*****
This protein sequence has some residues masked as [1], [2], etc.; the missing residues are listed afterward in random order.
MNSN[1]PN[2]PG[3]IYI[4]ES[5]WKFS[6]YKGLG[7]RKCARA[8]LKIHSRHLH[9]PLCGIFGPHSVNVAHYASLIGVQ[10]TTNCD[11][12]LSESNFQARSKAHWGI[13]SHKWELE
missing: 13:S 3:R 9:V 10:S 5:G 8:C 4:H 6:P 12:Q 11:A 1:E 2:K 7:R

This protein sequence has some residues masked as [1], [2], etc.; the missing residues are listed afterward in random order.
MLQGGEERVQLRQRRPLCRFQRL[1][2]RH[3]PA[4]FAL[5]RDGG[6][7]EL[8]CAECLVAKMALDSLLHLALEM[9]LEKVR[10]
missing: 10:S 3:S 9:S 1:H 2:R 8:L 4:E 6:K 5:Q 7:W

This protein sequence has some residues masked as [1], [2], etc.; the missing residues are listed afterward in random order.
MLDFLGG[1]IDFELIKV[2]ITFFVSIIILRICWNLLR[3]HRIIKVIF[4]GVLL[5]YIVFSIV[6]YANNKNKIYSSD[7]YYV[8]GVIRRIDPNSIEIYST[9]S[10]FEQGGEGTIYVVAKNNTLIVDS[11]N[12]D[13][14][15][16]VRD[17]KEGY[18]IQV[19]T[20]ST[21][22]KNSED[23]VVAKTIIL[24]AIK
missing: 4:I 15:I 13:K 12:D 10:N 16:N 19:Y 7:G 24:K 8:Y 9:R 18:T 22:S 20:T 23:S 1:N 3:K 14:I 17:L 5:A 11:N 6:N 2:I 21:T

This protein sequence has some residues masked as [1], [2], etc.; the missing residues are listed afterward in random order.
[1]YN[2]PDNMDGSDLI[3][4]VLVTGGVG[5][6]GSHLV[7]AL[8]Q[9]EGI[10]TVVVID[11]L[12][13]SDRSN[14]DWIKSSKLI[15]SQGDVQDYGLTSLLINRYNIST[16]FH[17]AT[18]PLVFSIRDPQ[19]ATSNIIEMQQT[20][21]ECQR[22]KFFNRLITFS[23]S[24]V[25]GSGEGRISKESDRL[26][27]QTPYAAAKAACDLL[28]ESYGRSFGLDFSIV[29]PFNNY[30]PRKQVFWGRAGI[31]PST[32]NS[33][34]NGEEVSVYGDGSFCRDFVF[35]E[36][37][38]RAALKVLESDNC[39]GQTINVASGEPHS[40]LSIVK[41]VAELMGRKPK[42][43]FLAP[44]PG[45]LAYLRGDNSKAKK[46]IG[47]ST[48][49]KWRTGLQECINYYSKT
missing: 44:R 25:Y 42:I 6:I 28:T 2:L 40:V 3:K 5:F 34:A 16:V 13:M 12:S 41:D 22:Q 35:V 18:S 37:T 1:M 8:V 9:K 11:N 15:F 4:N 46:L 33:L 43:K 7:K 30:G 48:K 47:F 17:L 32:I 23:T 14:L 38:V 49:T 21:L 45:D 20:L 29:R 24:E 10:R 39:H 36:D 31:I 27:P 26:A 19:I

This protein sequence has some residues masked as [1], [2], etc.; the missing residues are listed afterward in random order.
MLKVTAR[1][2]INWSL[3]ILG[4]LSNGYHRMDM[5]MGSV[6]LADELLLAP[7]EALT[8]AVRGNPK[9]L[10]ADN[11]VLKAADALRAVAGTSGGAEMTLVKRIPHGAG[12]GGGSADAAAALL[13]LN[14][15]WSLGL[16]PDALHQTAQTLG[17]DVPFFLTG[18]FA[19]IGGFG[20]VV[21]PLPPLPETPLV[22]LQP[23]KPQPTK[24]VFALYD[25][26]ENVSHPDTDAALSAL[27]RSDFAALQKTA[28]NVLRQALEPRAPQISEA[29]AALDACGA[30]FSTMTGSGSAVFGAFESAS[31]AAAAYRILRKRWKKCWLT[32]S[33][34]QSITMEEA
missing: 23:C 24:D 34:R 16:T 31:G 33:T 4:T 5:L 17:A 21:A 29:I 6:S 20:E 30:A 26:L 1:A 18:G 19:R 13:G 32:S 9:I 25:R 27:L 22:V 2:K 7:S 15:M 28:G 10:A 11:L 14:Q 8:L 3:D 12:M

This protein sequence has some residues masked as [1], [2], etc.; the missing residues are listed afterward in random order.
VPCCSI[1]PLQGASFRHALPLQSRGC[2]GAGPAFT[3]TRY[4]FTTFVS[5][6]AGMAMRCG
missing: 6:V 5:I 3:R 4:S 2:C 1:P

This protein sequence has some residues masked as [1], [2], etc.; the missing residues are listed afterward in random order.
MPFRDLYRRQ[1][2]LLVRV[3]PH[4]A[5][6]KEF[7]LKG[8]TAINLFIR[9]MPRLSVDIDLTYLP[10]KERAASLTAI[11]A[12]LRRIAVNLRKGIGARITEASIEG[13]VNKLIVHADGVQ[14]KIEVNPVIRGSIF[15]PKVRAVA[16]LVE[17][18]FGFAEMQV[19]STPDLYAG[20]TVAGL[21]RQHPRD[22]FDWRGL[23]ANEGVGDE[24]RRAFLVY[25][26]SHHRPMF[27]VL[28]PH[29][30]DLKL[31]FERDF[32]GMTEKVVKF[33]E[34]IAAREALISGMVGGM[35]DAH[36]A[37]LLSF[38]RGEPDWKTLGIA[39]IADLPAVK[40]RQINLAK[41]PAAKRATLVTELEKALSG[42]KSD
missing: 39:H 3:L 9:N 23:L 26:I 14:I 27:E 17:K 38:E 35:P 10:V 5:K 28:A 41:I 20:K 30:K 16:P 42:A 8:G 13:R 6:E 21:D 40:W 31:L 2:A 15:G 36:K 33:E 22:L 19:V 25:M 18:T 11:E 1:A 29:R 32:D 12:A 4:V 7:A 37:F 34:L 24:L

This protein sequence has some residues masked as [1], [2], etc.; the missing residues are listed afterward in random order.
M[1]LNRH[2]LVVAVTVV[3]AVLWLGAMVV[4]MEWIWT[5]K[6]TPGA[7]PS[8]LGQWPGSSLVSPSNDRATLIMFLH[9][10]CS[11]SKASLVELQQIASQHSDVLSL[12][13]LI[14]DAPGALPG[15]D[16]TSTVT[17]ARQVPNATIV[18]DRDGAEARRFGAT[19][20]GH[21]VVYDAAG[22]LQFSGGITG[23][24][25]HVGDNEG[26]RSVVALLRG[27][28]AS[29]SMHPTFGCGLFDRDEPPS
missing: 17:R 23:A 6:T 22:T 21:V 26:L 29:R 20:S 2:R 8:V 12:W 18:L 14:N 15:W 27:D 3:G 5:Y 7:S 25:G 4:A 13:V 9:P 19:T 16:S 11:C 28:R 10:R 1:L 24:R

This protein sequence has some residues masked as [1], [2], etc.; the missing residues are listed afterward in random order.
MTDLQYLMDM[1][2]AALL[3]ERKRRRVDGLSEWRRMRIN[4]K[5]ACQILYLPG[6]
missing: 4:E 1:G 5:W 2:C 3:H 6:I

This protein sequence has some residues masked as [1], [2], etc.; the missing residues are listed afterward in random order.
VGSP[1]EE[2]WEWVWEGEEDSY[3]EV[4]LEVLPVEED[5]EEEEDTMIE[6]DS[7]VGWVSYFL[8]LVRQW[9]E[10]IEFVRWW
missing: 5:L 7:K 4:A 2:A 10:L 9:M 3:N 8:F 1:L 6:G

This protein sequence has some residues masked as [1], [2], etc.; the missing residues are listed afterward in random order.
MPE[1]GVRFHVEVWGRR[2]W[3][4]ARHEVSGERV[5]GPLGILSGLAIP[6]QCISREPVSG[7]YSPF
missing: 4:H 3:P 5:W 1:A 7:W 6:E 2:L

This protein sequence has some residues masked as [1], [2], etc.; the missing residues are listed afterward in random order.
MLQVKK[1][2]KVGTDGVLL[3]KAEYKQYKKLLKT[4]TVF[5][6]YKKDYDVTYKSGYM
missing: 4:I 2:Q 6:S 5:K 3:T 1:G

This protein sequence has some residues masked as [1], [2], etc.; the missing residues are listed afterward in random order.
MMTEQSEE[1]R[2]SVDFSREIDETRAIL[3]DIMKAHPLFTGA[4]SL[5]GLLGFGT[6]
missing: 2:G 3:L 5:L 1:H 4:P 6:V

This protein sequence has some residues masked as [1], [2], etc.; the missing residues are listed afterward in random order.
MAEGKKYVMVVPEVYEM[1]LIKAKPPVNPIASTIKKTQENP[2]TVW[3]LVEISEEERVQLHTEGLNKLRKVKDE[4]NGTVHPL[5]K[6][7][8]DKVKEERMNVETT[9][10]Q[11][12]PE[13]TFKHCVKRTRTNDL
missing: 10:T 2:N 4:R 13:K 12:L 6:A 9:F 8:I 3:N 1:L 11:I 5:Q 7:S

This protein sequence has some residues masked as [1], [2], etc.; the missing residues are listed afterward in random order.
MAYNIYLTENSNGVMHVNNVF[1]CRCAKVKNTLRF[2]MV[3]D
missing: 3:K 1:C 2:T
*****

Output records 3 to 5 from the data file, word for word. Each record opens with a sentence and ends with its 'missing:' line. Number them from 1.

This protein sequence has some residues masked as [1], [2], etc.; the missing residues are listed afterward in random order.
MLDFLGG[1]IDFELIKV[2]ITFFVSIIILRICWNLLR[3]HRIIKVIF[4]GVLL[5]YIVFSIV[6]YANNKNKIYSSD[7]YYV[8]GVIRRIDPNSIEIYST[9]S[10]FEQGGEGTIYVVAKNNTLIVDS[11]N[12]D[13][14][15][16]VRD[17]KEGY[18]IQV[19]T[20]ST[21][22]KNSED[23]VVAKTIIL[24]AIK
missing: 4:I 15:I 13:K 12:D 10:N 16:N 19:Y 7:G 24:K 8:Y 9:R 18:T 22:S 20:T 23:S 1:N 3:K 14:I 17:L 5:A 11:N 6:N 2:I 21:T

This protein sequence has some residues masked as [1], [2], etc.; the missing residues are listed afterward in random order.
[1]YN[2]PDNMDGSDLI[3][4]VLVTGGVG[5][6]GSHLV[7]AL[8]Q[9]EGI[10]TVVVID[11]L[12][13]SDRSN[14]DWIKSSKLI[15]SQGDVQDYGLTSLLINRYNIST[16]FH[17]AT[18]PLVFSIRDPQ[19]ATSNIIEMQQT[20][21]ECQR[22]KFFNRLITFS[23]S[24]V[25]GSGEGRISKESDRL[26][27]QTPYAAAKAACDLL[28]ESYGRSFGLDFSIV[29]PFNNY[30]PRKQVFWGRAGI[31]PST[32]NS[33][34]NGEEVSVYGDGSFCRDFVF[35]E[36][37][38]RAALKVLESDNC[39]GQTINVASGEPHS[40]LSIVK[41]VAELMGRKPK[42][43]FLAP[44]PG[45]LAYLRGDNSKAKK[46]IG[47]ST[48][49]KWRTGLQECINYYSKT
missing: 44:R 25:Y 42:I 6:I 28:T 2:L 40:V 3:K 5:F 34:A 16:V 13:M 12:S 41:D 22:Q 35:V 18:S 37:T 1:M 8:V 9:K 11:N 15:F 4:N 46:L 33:L 43:K 7:K 30:G 48:K 47:F 17:L 32:I 23:T 14:L 38:V 49:T 21:L 45:D 20:L 29:R 24:E 10:R 39:H 36:D 31:I 27:P 26:A 19:I

This protein sequence has some residues masked as [1], [2], etc.; the missing residues are listed afterward in random order.
MLKVTAR[1][2]INWSL[3]ILG[4]LSNGYHRMDM[5]MGSV[6]LADELLLAP[7]EALT[8]AVRGNPK[9]L[10]ADN[11]VLKAADALRAVAGTSGGAEMTLVKRIPHGAG[12]GGGSADAAAALL[13]LN[14][15]WSLGL[16]PDALHQTAQTLG[17]DVPFFLTG[18]FA[19]IGGFG[20]VV[21]PLPPLPETPLV[22]LQP[23]KPQPTK[24]VFALYD[25][26]ENVSHPDTDAALSAL[27]RSDFAALQKTA[28]NVLRQALEPRAPQISEA[29]AALDACGA[30]FSTMTGSGSAVFGAFESAS[31]AAAAYRILRKRWKKCWLT[32]S[33][34]QSITMEEA
missing: 23:C 24:D 34:R 16:T 31:G 33:T 4:T 5:L 17:A 21:A 29:I 6:S 20:E 30:A 26:L 1:A 18:G 19:R 13:G 32:S 9:I 25:R 27:L 22:V 2:K 7:S 15:M 28:G 10:A 11:L 14:Q 8:L 3:D 12:M